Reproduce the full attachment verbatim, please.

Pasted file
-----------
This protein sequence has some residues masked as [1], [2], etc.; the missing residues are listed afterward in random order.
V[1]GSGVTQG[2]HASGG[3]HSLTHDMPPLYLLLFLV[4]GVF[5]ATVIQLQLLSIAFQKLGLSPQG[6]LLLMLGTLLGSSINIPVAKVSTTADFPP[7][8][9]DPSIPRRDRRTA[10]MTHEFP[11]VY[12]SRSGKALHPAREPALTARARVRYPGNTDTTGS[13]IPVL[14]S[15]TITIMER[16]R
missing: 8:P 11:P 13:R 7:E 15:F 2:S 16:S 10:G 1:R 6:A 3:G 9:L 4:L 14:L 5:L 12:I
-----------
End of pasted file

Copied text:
This protein sequence has some residues masked as [1], [2], etc.; the missing residues are listed afterward in random order.
V[1]GSGVTQG[2]HASGG[3]HSLTHDMPPLYLLLFLV[4]GVF[5]ATVIQLQLLSIAFQKLGLSPQG[6]LLLMLGTLLGSSINIPVAKVSTTADFPP[7][8][9]DPSIPRRDRRTA[10]MTHEFP[11]VY[12]SRSGKALHPAREPALTARARVRYPGNTDTTGS[13]IPVL[14]S[15]TITIMER[16]R
missing: 8:P 11:P 13:R 7:E 15:F 2:S 16:S 10:G 1:R 6:A 3:G 9:L 4:L 14:L 5:L 12:I